Soundtrack: 1, 2, 3, 4 by the Plain White T's
*Gasp* I almost forgot today was Tuesday. I was working--at a bookstore, with calendars, where the day of the week is completely clear--all day, and I was convinced it was Wednesday.
For once, in over a month, I'm putting the teaser in Teaser Tuesday. Will, one of the main characters in my new, weird summer story, is a boy with a guitar.
So, what happened today? I got up, had a shower, and brushed my teeth. I know, I brush my teeth before I eat breakfast, it’s weird. That way, when I eat my cereal, my mouth still feels a little tingly.
Jack would understand.
I waded through the piles of gift baskets and bouquets to the couch, where Dad was sitting. He dipped his newspaper, a greeting I took to say, hi son, I know I took this holiday to spend time with you, but the sports page is more interesting. Don’t try to fight it, just get yourself some cereal.
Grandpa was down by the dock, I guessed by his absence at the kitchen table. He never slept past 6 AM, always ate Weetabix for breakfast, and loved his boat more than any living thing. I kind of admired his passion for it, because he knew that a pile of metal and rust-resistant paint wouldn’t let him down.
I was feeling all angsty and depressed, so I figured I might as well make up some gloomy riff and sing about it. I grabbed my guitar from its place of honour beside the table and slung the strap around my shoulder. And that’s when it happened: Hurricane Claire.
“Hey, Lenny,” she said, bursting through the door like she owned the place. With Claire, formalities weren’t a big deal.
She started calling me Lenny, short for Lennon, the first time she heard me sing. I was down by the dock, sure that I was alone, when she started singing along. Badly. I knew I was nowhere near as good as John Lennon, but you’d never get her to believe that.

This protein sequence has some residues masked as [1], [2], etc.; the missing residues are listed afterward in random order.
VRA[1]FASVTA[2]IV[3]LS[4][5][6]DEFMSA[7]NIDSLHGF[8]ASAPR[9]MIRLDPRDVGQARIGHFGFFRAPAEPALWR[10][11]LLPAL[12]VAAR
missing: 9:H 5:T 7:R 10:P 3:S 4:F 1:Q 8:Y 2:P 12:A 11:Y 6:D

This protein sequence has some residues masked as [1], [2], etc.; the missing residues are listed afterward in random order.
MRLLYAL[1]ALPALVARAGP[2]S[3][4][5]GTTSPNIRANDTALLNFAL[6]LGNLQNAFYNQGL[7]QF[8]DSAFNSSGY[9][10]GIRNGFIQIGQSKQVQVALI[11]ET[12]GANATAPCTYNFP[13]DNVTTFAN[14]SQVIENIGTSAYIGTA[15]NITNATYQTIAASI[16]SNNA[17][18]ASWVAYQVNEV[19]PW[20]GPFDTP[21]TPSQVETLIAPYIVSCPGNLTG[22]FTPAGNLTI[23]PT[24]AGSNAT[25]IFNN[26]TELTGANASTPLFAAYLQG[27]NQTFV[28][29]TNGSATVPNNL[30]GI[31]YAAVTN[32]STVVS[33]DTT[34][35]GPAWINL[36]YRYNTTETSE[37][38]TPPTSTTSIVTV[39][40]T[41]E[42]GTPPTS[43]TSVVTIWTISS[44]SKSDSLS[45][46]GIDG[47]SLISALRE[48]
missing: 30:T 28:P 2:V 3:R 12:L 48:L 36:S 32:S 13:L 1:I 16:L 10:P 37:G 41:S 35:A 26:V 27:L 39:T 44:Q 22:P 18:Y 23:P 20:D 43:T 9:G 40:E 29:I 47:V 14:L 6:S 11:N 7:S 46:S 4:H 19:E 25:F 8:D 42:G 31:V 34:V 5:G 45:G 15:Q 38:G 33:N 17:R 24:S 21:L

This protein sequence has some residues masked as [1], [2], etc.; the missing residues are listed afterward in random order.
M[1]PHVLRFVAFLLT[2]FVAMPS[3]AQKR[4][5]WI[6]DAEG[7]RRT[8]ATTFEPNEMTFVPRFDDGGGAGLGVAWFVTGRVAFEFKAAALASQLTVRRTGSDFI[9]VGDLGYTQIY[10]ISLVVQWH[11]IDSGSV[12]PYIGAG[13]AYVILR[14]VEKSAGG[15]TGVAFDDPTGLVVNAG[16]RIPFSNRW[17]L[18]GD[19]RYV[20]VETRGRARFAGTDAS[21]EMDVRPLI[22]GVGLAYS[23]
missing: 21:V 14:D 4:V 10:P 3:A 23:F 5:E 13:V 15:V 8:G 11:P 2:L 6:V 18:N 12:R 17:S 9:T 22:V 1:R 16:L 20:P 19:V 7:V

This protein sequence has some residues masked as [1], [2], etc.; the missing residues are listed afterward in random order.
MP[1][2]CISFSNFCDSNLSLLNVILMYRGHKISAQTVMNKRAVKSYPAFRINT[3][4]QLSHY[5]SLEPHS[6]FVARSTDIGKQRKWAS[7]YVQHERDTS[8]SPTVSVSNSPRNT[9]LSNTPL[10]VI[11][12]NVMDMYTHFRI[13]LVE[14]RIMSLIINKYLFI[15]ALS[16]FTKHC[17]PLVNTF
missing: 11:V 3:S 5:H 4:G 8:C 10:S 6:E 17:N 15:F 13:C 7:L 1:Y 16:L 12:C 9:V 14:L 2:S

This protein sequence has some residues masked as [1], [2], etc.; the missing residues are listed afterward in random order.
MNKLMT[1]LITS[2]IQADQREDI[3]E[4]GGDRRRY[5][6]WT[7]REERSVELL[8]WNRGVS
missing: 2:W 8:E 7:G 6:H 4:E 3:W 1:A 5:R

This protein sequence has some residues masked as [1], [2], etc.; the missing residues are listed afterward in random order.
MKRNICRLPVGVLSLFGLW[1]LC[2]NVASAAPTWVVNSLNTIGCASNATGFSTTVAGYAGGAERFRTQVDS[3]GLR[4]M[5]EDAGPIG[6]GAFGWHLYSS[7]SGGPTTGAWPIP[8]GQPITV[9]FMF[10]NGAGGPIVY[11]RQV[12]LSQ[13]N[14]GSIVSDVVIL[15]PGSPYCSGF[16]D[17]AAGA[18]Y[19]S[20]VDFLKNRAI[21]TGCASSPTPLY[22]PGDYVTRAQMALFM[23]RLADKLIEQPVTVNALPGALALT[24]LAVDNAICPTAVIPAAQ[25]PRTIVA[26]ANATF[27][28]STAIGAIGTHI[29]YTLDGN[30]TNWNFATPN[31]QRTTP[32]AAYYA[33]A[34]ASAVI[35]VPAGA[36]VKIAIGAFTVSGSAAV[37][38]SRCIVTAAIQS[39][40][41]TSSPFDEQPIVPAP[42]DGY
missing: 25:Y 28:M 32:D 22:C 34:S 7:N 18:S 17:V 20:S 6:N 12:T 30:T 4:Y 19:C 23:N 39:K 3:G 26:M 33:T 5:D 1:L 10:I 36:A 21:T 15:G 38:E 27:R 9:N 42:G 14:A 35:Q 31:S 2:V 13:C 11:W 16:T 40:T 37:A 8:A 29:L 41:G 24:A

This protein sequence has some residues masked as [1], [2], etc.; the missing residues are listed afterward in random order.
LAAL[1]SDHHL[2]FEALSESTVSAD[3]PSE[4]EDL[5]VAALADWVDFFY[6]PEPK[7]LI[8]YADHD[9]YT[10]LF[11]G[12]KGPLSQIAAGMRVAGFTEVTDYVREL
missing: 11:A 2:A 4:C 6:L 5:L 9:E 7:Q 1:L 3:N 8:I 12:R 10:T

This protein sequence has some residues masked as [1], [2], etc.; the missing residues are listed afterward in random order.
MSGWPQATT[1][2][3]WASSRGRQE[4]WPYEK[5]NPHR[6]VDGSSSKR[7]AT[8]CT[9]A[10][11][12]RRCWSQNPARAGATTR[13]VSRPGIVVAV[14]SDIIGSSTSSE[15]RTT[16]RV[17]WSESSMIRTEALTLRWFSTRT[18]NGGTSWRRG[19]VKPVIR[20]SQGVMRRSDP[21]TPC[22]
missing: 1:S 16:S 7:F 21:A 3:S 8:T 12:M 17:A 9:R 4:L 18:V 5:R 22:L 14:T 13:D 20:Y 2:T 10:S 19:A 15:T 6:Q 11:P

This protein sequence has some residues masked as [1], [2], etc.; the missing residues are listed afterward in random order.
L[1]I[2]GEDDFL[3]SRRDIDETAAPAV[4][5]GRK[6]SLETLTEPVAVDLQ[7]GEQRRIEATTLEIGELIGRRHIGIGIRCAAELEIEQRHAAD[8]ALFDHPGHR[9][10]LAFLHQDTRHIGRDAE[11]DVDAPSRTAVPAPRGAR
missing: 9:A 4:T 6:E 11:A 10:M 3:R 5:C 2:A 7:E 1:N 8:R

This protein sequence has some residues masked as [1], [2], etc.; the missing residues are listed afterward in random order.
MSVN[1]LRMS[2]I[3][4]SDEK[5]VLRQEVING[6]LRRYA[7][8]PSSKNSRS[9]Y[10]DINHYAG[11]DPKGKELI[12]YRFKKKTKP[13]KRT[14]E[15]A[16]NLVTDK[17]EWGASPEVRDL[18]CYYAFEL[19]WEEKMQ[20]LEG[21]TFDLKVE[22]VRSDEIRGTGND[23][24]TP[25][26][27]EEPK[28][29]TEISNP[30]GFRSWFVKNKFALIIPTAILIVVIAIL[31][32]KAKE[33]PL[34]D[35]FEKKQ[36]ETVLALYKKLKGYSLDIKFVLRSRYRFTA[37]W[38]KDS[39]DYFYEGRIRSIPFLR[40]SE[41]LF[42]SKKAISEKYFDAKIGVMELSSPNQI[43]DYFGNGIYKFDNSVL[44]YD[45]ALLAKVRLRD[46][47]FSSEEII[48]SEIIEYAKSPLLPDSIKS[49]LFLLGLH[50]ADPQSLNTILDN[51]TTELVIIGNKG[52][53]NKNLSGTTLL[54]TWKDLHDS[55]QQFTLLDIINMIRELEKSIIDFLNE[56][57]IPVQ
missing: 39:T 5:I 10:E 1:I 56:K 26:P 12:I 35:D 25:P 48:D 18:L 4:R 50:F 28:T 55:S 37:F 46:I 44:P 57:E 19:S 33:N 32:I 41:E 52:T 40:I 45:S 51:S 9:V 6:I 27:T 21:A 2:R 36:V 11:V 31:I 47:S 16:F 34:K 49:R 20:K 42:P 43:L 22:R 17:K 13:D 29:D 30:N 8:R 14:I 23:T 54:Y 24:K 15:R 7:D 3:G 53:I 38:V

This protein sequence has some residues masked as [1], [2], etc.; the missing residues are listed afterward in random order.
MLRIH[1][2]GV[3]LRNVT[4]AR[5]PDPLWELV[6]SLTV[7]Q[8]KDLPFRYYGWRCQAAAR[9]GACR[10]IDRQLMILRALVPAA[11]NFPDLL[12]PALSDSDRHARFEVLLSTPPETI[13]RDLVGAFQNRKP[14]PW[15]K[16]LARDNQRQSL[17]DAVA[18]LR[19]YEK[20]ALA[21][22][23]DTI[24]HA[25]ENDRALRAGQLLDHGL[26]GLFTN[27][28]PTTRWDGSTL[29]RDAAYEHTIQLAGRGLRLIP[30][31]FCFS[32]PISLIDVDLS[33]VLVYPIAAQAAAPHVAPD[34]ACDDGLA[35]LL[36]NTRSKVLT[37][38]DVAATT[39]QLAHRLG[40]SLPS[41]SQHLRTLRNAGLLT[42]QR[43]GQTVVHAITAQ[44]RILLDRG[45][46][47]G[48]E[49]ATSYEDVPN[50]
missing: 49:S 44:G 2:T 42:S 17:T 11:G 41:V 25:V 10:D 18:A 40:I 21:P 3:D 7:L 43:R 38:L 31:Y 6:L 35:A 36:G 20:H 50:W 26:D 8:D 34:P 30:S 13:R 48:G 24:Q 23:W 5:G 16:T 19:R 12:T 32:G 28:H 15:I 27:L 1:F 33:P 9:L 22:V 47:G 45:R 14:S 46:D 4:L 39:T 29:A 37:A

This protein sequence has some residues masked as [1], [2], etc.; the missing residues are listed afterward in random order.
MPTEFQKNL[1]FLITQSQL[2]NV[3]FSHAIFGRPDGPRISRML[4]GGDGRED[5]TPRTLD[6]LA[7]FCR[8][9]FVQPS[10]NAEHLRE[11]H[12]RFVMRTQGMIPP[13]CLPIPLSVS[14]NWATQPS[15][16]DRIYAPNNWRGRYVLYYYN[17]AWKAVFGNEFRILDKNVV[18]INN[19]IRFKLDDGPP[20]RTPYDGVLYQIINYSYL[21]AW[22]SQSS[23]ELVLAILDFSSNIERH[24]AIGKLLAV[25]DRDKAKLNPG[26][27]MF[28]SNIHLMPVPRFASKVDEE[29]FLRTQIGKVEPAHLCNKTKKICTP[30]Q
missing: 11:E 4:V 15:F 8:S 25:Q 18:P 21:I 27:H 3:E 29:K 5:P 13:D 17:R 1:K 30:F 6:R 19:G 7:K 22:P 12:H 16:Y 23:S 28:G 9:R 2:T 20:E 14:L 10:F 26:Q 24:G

Claire hopped up onto the table and patted her bare knees, humming what sounded like I Wanna Hold Your Hand.
“Guess what?” she asked, grinning.
“What?” I put my guitar down and took a seat at the table.
“Emma’s back,” she answered giddily and started patting her knees again, this time to some made up song that only she could hear.
“Emma...” I repeated, trying to see if saying the name would bring back any memories—-no luck.
Claire clicked her tongue in irritation and said, “Emma Proskova, my cousin. You know, Em, Emmy, Em-who-will-never-win-an-Emmy-because-she-sucks-at-acting. She was Juliet in that play, like, eight years ago. God, has it really been that long? I feel old.”
Claire ran a finger along the side of her face, tracing an imaginary wrinkle. “You’re not old,” I said. “And you’re not making any sense. Emma?”
I remembered the play. One summer, Claire decided to rewrite all of Shakespeare’s most famous plays, starting with Romeo and Juliet. Jack was Romeo and half of the lines didn’t make any sense. I remembered performing it for our parents who all applauded at the end—even Dad, an English teacher, who winced at almost every line. Oh yeah, Billy Shakespeare was pissing himself with laughter, wherever he was.
There you go! As I was trying to edit it, I realized it's a very rough draft and doesn't totally fit with Will's voice. I'm not sure if I should continue with this story or go back to my abandoned superhero thingymajigger. Sigh. Life and writing can be very confusing, sometimes.